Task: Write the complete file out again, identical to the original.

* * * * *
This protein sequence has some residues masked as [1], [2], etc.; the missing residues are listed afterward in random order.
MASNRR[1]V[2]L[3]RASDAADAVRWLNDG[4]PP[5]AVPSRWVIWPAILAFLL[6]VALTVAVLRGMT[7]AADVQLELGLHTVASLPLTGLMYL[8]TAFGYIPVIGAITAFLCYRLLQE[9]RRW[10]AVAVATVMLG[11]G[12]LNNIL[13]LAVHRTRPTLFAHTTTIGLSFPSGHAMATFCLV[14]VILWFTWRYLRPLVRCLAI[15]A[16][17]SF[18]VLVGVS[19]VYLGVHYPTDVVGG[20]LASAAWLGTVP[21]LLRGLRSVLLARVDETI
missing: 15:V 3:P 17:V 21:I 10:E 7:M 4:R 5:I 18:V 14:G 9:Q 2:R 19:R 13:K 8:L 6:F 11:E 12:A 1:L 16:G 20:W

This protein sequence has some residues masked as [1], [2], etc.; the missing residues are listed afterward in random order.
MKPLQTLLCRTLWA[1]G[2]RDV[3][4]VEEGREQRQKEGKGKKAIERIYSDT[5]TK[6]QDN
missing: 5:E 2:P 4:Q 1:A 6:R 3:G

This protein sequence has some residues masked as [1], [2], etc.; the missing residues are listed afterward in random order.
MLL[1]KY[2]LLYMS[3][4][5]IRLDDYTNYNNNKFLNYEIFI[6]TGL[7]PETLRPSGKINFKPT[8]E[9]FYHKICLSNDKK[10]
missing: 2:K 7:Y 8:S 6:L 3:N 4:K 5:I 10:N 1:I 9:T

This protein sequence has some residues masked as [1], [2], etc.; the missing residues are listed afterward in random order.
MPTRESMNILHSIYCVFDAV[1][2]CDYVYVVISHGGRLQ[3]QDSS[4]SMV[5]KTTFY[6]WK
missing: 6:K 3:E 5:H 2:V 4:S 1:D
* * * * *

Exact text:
This protein sequence has some residues masked as [1], [2], etc.; the missing residues are listed afterward in random order.
MASNRR[1]V[2]L[3]RASDAADAVRWLNDG[4]PP[5]AVPSRWVIWPAILAFLL[6]VALTVAVLRGMT[7]AADVQLELGLHTVASLPLTGLMYL[8]TAFGYIPVIGAITAFLCYRLLQE[9]RRW[10]AVAVATVMLG[11]G[12]LNNIL[13]LAVHRTRPTLFAHTTTIGLSFPSGHAMATFCLV[14]VILWFTWRYLRPLVRCLAI[15]A[16][17]SF[18]VLVGVS[19]VYLGVHYPTDVVGG[20]LASAAWLGTVP[21]LLRGLRSVLLARVDETI
missing: 15:V 3:P 17:V 21:I 10:E 7:M 4:R 5:I 18:V 14:G 9:Q 2:R 19:R 13:K 8:L 6:F 11:E 12:A 1:L 16:G 20:W

This protein sequence has some residues masked as [1], [2], etc.; the missing residues are listed afterward in random order.
MKPLQTLLCRTLWA[1]G[2]RDV[3][4]VEEGREQRQKEGKGKKAIERIYSDT[5]TK[6]QDN
missing: 5:E 2:P 4:Q 1:A 6:R 3:G

This protein sequence has some residues masked as [1], [2], etc.; the missing residues are listed afterward in random order.
MLL[1]KY[2]LLYMS[3][4][5]IRLDDYTNYNNNKFLNYEIFI[6]TGL[7]PETLRPSGKINFKPT[8]E[9]FYHKICLSNDKK[10]
missing: 2:K 7:Y 8:S 6:L 3:N 4:K 5:I 10:N 1:I 9:T

This protein sequence has some residues masked as [1], [2], etc.; the missing residues are listed afterward in random order.
MPTRESMNILHSIYCVFDAV[1][2]CDYVYVVISHGGRLQ[3]QDSS[4]SMV[5]KTTFY[6]WK
missing: 6:K 3:E 5:H 2:V 4:S 1:D